Interesting comment from Hurley here, as he’s now thoroughly convinced that he can see spirits, and is ready to come into contact with Sayid’s.  But what’s even more interesting about the scene is Miles’ reaction to the comment.  He might just think Hurley’s crazy, but is it possible that Sayid was never dead?  More on that briefly.

“My condition is irreversible.”

Locke takes Jack's card, despite his condition being "irreversible"

Alright, so here’s where I admit that I was toying with you a bit earlier when I was talking about Locke.  All of the Locke fans must be bitter right now, but I’m convinced there’s going to be more to Locke (and I mean the real Locke) that what we’ve seen up to this point.  A couple of things to consider: Walt’s dream where he saw Locke in a suit on the beach with everyone trying to kill him, “Canton-Rainier” on the side of the van Locke’s body was being transported in (which unscrambled spells reincarnation), and two things in the last alternate reality from this episode alone.  First, Locke comforts Jack by saying that they didn’t lose Christian, they only lost his body.  Then, even more direct, but perhaps also more subtle, were two lines between Jack and Locke.  Locke: “My condition is irreversible.”  Jack: “Nothing is irreversible.”  If this conversation happened on the island instead of the alternate timeline, we all might be in a different frame of mind about Locke.  But don’t think for a minute that the writers didn’t very carefully select the words for those characters.  Don’t give up hope Locke fans, I’m convinced that there’s more to come.  

“Hello, Richard.  It’s good to see you out of those chains.”

Richard Alpert, only moments before discovering that the man he's facing is *not* John Locke...

While I’m sure many of you had guessed that Richard came to the island way back when on the Black Rock, this is the first bit of commentary that really seems to support that line of thought.  And of course, as soon as Richard comes to understand that the John Locke he sees in front of him is actually the Man in Black, he’s rendered unconscious, so he can’t reveal any further information.  But I bet we can all guess where Richard is being taken to…

Sayid comes back from the dead

Sayid's shocked to be back among the living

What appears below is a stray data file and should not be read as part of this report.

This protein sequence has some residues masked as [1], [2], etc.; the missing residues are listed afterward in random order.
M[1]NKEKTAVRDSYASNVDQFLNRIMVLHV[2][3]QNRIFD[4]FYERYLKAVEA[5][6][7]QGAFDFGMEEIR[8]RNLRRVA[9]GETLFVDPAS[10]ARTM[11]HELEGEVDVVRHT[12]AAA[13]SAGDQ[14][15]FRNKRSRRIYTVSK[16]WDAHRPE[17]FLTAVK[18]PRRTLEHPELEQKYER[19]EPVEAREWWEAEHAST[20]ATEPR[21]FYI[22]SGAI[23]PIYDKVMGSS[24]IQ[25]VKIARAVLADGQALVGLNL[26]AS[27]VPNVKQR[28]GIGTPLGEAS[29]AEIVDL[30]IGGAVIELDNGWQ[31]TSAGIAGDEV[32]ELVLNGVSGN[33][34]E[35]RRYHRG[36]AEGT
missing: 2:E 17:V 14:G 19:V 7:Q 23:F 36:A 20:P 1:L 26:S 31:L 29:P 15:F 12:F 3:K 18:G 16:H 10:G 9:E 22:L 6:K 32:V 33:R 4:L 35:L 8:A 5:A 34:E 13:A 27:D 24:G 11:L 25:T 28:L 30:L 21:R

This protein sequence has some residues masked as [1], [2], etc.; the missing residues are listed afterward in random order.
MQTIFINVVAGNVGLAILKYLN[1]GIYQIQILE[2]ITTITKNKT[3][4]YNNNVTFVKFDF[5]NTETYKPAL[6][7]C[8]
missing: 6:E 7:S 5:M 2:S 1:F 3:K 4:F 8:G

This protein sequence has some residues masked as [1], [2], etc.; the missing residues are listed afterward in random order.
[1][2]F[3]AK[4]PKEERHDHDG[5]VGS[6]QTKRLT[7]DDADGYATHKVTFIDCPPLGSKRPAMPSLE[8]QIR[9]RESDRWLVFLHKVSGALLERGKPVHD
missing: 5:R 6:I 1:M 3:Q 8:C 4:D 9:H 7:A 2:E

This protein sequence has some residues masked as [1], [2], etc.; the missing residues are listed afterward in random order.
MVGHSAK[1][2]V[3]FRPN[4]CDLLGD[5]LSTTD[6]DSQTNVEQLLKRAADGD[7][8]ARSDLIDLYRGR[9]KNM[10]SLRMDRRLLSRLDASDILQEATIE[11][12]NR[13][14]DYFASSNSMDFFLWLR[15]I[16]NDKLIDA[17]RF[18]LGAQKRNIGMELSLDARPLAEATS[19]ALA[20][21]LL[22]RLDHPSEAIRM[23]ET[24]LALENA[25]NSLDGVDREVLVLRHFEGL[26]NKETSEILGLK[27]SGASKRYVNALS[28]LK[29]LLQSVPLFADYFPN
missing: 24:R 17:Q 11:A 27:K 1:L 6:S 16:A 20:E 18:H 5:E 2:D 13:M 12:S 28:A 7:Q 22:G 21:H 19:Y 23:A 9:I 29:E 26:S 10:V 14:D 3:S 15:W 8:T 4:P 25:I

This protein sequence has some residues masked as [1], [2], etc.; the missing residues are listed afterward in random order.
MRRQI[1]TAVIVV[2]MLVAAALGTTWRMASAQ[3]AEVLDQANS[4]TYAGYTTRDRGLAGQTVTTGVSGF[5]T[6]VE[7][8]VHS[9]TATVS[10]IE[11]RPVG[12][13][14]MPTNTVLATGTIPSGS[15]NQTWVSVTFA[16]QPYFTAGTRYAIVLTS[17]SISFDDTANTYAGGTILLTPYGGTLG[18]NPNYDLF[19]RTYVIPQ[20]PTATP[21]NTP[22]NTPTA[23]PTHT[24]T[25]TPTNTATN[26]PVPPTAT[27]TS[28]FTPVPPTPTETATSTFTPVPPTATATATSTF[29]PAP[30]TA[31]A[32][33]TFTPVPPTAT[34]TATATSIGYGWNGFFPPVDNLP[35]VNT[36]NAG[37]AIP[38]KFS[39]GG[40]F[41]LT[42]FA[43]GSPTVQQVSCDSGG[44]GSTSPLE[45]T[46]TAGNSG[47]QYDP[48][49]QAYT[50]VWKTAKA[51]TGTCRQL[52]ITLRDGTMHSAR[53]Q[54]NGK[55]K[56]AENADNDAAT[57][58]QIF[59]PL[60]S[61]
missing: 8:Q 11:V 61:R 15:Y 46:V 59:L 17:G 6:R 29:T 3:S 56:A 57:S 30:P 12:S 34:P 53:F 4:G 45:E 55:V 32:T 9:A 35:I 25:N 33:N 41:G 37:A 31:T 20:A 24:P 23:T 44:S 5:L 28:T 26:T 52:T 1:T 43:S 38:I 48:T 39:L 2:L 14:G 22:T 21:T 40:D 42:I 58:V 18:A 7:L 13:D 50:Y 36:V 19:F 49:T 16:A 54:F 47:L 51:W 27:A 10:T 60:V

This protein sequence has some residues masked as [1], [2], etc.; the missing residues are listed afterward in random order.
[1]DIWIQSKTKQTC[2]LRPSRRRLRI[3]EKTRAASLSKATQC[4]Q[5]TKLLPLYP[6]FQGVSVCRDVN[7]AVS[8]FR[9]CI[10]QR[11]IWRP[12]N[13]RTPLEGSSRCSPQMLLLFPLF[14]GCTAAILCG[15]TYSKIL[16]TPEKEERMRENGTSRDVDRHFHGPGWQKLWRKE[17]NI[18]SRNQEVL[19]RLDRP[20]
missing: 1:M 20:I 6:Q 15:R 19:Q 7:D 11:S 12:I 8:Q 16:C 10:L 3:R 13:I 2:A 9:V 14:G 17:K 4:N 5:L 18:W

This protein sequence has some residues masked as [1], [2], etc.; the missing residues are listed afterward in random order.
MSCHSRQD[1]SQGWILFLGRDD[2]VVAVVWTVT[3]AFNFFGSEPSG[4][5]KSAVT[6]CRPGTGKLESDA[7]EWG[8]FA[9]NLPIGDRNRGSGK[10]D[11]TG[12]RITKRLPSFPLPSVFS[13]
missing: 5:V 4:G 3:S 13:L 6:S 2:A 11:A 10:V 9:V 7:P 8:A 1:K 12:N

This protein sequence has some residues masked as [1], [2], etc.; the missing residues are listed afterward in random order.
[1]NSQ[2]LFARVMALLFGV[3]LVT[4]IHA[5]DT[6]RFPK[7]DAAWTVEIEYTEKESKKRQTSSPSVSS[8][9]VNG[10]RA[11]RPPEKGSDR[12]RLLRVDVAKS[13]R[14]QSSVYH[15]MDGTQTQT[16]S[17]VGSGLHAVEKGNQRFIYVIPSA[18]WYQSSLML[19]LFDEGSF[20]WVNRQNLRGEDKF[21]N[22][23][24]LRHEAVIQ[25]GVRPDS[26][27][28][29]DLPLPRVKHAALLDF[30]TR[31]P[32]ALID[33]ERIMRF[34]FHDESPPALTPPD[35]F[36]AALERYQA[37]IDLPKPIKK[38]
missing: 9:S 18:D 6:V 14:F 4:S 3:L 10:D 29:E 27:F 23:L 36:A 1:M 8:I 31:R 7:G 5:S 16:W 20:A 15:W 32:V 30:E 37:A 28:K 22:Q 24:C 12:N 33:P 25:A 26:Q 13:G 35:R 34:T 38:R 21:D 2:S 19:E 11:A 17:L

…or does he?  I think there are two major camps that formed at the end of this episode.  Those that think that Jacob is now going to use Sayid’s body as his new vessel, and those that  think that the drowning treatment worked, and that Sayid has been revived and healed from his bullet wound.  I think you can lump me in with the latter group, but I don’t think we’ll have too long to wait to find out the true answer.

Post-episode questions:

1. What the heck is this alternate timeline going to show us anyway?  And why should we want to see it?

2. Where the heck is the Smoke Monster from, and what does he need to do to go home?

3. What is John Locke’s ultimate fate?  Have we really seen the last of him?

4. What’s going on with Sayid?  Did he ever really die?

So that’s it for my LA X recap!  Thanks to all of you for coming by and reading…back again early next week with the Challenge of the week!

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One response

7 02 2010
Dana

I think it’s Locke that may have been reincarnated into Sayid’s body. The camera pans over the dead Locke’s body on the beach and then it cuts to the Temple and pans over Sayid’s body shortly before he reawakens; the similar treatment by the camera seems like it could be a subtle hint of this. Plus it fits in with the reincarnation clues with Locke. All of the Man in Black’s talk of how pitiful Locke was feels like it needs to be answered, not just in the “sideways” timeline, but ON the island, in that world. It would be much more interesting dramatically than a “rebirth” of Jacob.